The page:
As a caregiver or family member for someone who is terminally ill, you may have some notice before your loved one dies. Even if you do have notice before the death of your loved one that does not necessarily mean the death or grieving process will be easier. When you begin grieving for a loved one before they die, it is called anticipatory grief. More generally, anticipatory grief consists of the reactions to the expected death over past, present, and anticipated losses. Many family members of those with terminal illnesses consider the impact of the loss, after learning about the amount time the person is expected to live. After hearing that a loved one has days, weeks, or months to live, individuals often consider what the death will mean to them.

For a family going through anticipatory grief, it is important to acknowledge the reality of death. Denial of death, or the severity of the illness, often leads to more difficulty facilitating the process for the person dying. It is important to acknowledge that anticipatory grief is painful, and the loss within the family will require some reorganization. A family should also include the dying patient in the grieving process so each member can have their own sense of closure. The person who is dying may have unresolved issues with different family members that can be processed before their death.

Anticipatory grief can be a scary thing to confront. Many people feel panic, anger, a loss of emotional control, fear, and anxiety when they think of their own death or the death of a loved one. Due to the anxiety that may arise in anticipatory grief, it is vital to seek support from others, just as in the post death grieving process. Depending on the type of terminal illness, it can be common to begin grieving specific aspects of your relationship before your loved one dies. You may grieve the loss of intimacy and emotional bond if your loved one has cognitive and/or communication impairments. You might also grieve physical aspects of your relationship (like hugging, for example) if your loved one has physical limitations.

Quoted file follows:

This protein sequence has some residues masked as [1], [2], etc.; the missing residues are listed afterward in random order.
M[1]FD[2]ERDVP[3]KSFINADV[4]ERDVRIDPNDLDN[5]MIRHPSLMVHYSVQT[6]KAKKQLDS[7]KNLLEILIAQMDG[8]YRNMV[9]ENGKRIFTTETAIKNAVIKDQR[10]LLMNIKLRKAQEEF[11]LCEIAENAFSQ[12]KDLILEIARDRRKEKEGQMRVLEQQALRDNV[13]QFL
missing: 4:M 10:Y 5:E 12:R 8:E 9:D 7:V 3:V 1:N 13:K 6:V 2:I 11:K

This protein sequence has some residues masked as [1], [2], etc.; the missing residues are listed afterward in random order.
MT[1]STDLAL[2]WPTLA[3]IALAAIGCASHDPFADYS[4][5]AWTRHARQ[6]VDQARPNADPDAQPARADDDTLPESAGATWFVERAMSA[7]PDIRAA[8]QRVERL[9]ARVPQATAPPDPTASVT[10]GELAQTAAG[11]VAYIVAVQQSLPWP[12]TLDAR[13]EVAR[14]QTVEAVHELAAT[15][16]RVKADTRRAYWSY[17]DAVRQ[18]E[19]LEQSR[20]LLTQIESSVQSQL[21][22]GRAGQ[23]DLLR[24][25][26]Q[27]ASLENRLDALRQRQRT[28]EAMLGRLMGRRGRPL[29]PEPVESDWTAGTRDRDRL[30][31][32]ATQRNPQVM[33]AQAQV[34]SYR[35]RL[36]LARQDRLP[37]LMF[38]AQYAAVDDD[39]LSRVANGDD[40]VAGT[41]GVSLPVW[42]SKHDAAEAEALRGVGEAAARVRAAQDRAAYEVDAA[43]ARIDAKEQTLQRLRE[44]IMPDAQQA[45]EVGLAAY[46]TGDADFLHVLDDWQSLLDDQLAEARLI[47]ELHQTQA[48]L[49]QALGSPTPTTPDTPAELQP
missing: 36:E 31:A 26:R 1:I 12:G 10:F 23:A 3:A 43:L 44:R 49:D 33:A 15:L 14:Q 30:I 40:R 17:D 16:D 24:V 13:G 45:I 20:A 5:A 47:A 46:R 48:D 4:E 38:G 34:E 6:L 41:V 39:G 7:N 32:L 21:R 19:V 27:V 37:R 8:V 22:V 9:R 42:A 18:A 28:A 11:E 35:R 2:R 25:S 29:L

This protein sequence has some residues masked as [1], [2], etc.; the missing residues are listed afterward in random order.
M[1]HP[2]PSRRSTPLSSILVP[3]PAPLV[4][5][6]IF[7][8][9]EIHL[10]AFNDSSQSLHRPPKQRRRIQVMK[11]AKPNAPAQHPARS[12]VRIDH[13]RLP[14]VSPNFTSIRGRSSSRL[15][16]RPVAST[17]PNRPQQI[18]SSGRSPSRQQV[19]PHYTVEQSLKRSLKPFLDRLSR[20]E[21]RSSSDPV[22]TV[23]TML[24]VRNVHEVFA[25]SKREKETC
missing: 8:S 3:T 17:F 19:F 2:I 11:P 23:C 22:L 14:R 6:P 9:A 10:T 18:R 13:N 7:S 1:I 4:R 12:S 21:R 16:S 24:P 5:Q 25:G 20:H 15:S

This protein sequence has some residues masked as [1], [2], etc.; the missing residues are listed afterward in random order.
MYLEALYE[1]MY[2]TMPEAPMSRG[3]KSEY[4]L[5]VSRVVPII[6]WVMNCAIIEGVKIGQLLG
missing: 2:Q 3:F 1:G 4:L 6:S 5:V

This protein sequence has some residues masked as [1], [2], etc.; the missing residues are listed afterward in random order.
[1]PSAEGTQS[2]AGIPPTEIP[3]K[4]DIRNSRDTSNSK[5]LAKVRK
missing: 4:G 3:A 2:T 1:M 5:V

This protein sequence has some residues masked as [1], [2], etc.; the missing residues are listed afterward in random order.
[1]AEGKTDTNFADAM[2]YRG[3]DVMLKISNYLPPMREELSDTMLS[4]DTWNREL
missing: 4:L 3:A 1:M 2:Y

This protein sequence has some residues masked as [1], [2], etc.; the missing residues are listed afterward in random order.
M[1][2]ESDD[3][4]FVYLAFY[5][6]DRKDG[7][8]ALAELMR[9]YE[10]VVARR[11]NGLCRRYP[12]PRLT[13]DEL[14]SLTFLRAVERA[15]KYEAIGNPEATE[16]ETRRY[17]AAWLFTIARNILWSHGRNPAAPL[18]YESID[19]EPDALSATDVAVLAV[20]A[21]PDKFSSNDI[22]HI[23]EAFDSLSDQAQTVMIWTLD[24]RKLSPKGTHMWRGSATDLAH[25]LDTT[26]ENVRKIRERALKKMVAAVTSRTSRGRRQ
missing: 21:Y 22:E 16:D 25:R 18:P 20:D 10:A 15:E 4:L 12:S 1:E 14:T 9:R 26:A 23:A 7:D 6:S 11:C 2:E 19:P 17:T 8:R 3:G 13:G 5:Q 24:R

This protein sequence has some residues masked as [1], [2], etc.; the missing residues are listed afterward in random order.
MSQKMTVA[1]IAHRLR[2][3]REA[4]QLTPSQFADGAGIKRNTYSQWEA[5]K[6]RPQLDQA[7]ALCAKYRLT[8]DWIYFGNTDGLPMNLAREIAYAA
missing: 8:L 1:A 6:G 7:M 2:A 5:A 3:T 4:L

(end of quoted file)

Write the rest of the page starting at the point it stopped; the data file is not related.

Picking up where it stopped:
Anticipatory grief can also be helpful in that it can help you prepare for your loss. You can start to develop coping skills that will help you face the changes that will inevitably arise after the death of your loved one. You may also have the chance to express things that you are thinking and feeling to your loved one, before they die. One of the most important aspects to effectively getting through anticipatory grief is communication. Maintaining open communication with health care providers, family members, and the patient can help deal with uncertainty. Communication can also help you feel more prepared for the death of your loved one, which will help you grieve with fewer complications after their death.

Individuals who see themselves as prepared for the death of their loved one cope better after the death. Some elements of preparedness are as follows:

  • Knowing the signs and symptoms to expect in the terminal phase of life
  • Discussing one’s own feelings of grief and emotions
  • Maintaining relationships with friends and family members
  • Prayer (if religious) and talking about the spiritual meaning of death
  • Preparing funeral arrangements

Remember, seeing a mental health professional for group and/or individual therapy can be a helpful and healthy way to help you and your family process your loss.

Here are some links that may be helpful:



Some books that may be helpful:





Cheng, J.O., Lo, R.S., Chan, F.M., Kwan, B.H. & Woo, J. (2010). An exploration of anticipatory grief in advanced cancer patients. Psycho-Oncology, 19, 693-700.


Dumont, I, Dumont, S. & Mongeau, S. (2008). End-of-life care and the grieving process: family caregivers who have experienced the loss of a terminal-phase cancer patient. Qualitative Health Research, 18 (8), 1049-1061.


Gillilard, G. & Fleming, S.V. (1998). A comparison of spousal anticipatory grief and conventional grief. Death Studies, 22 (6), 541-569.


Hebert, R.S., Prigerson, H.G., Schulz, R. & Arnold, R.M. (2006). Preparing caregivers for the death of a loved one: a theoretical framework and suggestions for future research. Journal of Palliative Medicine, 9 (5), 1164-1171.


Hebert, R.S., Schulz, R., Copeland, V.C. & Arnold, R.M. (2009). Preparing family caregivers for death and bereavement insights from caregivers of terminally ill patients. Journal of Pain and Symptom Management, 37 (1), 3-12.


Johansson, A.K. & Grimby, A. (2012). Anticipatory grief among close relatives of patients in hospice and palliative wards.  American Journal of Hospice and Palliative Medicine, 29 (2), 134-138.